McBean’s early involvement in making masks and costumes for the theatre had given him an entrée to his subjects’ side of the lens. His very first cover photograph published by The Sketch magazine was actually a self-portrait with his moving model of actress Mae West (1893-1980).
McBean would later say that he was ‘always what’s known as a purist photographer. I did nothing to the negatives’.[i] This, however, does not mean that images were not manipulated. Unsurprisingly, he had a studio assistant who expertly retouched portraits; sitters knew that, even on a bad day, he would always ensure they looked good, and he always sought their approval before sending photographs out to the theatres or the magazines – ‘glossies’ – that were a regular source of his income.
At the end of 1937, McBean explored a new way to make portraits, inspired by the London International Surrealist Exhibition (1936) and a Sketch feature of the surreal society portraits by artist William Acton (1906-1945). Throughout 1938, he produced one of his ‘surrealised’ portraits a week for The Sketch and he created two Christmas cards that year; both are shown here. One is a self-parody of his particularly successful ‘surrealisation’ of actress Dorothy Dickson (1883-1995), which was well worth the considerable trouble for both McBean and his sitter to execute. In the Christmas card, McBean portrays himself looking through a mirror (literally), holding onto the jagged hole. The other represents what he called his ‘flying dream’, with McBean joyously flying through a dramatically lit sky in a tin bath, accompanied by his stuffed auk, a junk-shop find that found its way into a number of the surrealisations.[ii]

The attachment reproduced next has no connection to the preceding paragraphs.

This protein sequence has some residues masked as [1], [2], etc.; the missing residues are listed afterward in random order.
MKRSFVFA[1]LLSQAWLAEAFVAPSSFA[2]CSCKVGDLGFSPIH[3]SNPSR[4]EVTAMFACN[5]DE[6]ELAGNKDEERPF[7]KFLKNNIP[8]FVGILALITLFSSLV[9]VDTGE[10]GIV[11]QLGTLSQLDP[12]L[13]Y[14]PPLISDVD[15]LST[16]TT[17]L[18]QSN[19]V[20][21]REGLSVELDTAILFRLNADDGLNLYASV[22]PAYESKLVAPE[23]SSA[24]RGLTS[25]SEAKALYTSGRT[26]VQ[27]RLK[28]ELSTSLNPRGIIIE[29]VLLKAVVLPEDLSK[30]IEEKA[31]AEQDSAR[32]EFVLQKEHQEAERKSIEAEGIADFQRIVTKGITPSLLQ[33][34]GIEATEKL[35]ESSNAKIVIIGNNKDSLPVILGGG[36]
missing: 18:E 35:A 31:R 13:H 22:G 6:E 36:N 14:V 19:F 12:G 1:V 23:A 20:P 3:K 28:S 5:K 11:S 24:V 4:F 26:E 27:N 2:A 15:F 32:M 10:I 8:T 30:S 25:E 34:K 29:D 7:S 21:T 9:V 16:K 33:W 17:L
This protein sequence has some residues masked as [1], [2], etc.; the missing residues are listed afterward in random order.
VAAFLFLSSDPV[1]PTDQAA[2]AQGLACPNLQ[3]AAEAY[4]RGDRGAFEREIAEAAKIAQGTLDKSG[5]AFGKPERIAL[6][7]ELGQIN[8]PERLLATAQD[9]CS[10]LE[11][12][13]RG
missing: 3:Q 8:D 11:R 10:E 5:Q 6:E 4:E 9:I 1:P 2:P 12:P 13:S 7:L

McBean stated that he only once ever used flash to take a photograph: his 1950 Christmas card, for which he placed a cut-out of himself once again in his pyjamas and holding an umbrella in a fish tank. Similarly, there was no in-camera manipulation involved in creating the series of ‘surrealised’ portraits. He and his assistants, including the artist and set designer Roy Hobdell (1911-1961), constructed sets, sourced props and used scissors and glue. He did not even need those for his 1947 Christmas card: an electrician stuck his head through the rotten floorboards in a staircase during renovations of his derelict post-war home/studio in Endell St., and McBean was immediately inspired to exploit the opportunity for some surreal absurdity.
After the Second World War, McBean had to restart his studio from scratch. Following McBean’s very public trial and imprisonment for homosexual offences (1942-44), the theatre critic and diarist James Agate (1877-1947) opened the door to his rehabilitation by commissioning two portraits to be included in his published diary Ego 7: one of himself, the other a constructed portrait of his imagined regular correspondent Dr Erasmus Glohwurm, complete with dark glasses, armour and the supposed accoutrements of a Wagner-loving music critic. Agate was later the first in a series of composite portraits of ‘Play Personalities’ commissioned by the Tatler in 1947.